Thomas Wolfe, UNC alumnus and author of Look Homeward, Angel and You Can’t Go Home Again, took classes with Greenlaw and credited him as being a major influence on his development as a writer. A fictionalized version of Greenlaw appears in Wolfe’s novel The Web and the Rock.

The collection was compiled by Edwin Greenlaw’s brother Lowell Greenlaw. Lowell Greenlaw woked for years on a biography of his brother, drafts of which are included in the collection. The collection also includes extensive correspondence between Lowell Greenlaw and many of the people who knew and worked with his brother. These materials were carefully preserved by Carter Greenlaw Baker, Ailsie Baker McEnteggart, and Georgia Lowell Baker, the grandchildren of Lowell M. Greenlaw.  Shirley Greenlaw Baker, daughter of Lowell M. Greenlaw, had been the keeper and organizer of the collection until it was donated by her children to UNC-Chapel Hill.

The Lowell Greenlaw Papers on Edwin Greenlaw are a terrific resource for anyone who wants to learn more about this important and influential scholar and teacher and his role in building and shaping the English Department at UNC.

 

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“All Dances Will Be Suspended”: The Effect of Prohibition at UNC in 1925

While national prohibition was voted into law in 1919 with the 18th Amendment to the Constitution, North Carolina had been dry since it passed a state-wide prohibition law in 1908. As the sale and consumption of alcohol in North Carolina had already been banned for twelve years when enforcement of the 18th Amendment began in 1920, prohibition had little direct effect on the University.

German Club Executive Committee, from the 1926 Yackety Yack, http://digitalnc.org

German Club Executive Committee in the 1926 Yackety Yack, from DigitalNC

However, a 1925 German Club dance held around Thanksgiving prompted a harsh response from President H.W. Chase. Despite its name, the German Club was not related to the nation of Germany or the German language. Rather, the club, organized in the late nineteenth century, planned formal dances and other social events for its members. A ‘German’ was a kind of social dancing that became popular following the Civil War.

The incident caused by this dance was investigated by Andrew Henry Patterson, a professor of physics and Dean of the School of Applied Sciences. In his report to President Chase, Patterson noted that the conditions for illegal drinking were perfect as there were, “hundreds of visitors brought here by the game, and many of them with liquor. The wonder is that more drinking was not done[….]” The game to which Patterson referred was the annual Thanksgiving Day game against the University of Virginia. According to Patterson, “no estimate on the part of anybody as to the number of men who had taken a drink would run over 20 or 25% of those present,” and that “no shadow of a rumor that any girls were drinking has been found, which is encouraging.”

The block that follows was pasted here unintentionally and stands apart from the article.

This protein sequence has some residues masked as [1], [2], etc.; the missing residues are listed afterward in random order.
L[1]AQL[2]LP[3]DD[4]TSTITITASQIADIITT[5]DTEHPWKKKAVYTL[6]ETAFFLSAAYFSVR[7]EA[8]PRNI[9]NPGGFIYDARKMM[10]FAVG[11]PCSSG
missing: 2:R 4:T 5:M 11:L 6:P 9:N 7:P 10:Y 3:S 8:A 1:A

Patterson to Chase

Report on German Club dance incident by A.H. Patterson, from  University of North Carolina Papers (#40005), University Archives

On the day this letter was sent to President Chase, December 4, 1925, he delivered an address to students in chapel discouraging the use of alcohol. Chase emphasized “the problem of the influence of drinking on the future business and social relations of the young men who make up the student bodies in our colleges today.” He went on to state “his opinion that drinking is now a thing for the vulgar and lower classes to indulge in” and that alcohol use was something “invariably leading to unmannerly and indecent conduct.”

This incident and its investigation prompted President Chase to suspend all dances at the University until the end of Easter holidays. This suspension also extended to “the giving of any dance by any University organization or student at any place outside the University campus.” When the suspension ended in April of 1926, the German Club adopted new bylaws that made its executive committee responsible to the University for the conduct at all dances, regardless of the clubs or groups hosting them. According to the Daily Tar Heel on April 15, 1926, these bylaws also imposed regulations on dances. These included no smoking on the dance floor, no girls leaving the dance hall without a chaperone, and strict end times for dances. Most dances were required to end by 1:00 AM, while Saturday night dances had to end by midnight. Some German Club dances were permitted to last until 2:00 AM. The German Club continued to organize dances and concerts until the late 1960s.

[President Chase’s letter to the German Club suspending all dances, from the University of North Carolina Papers (#40005), University Archives]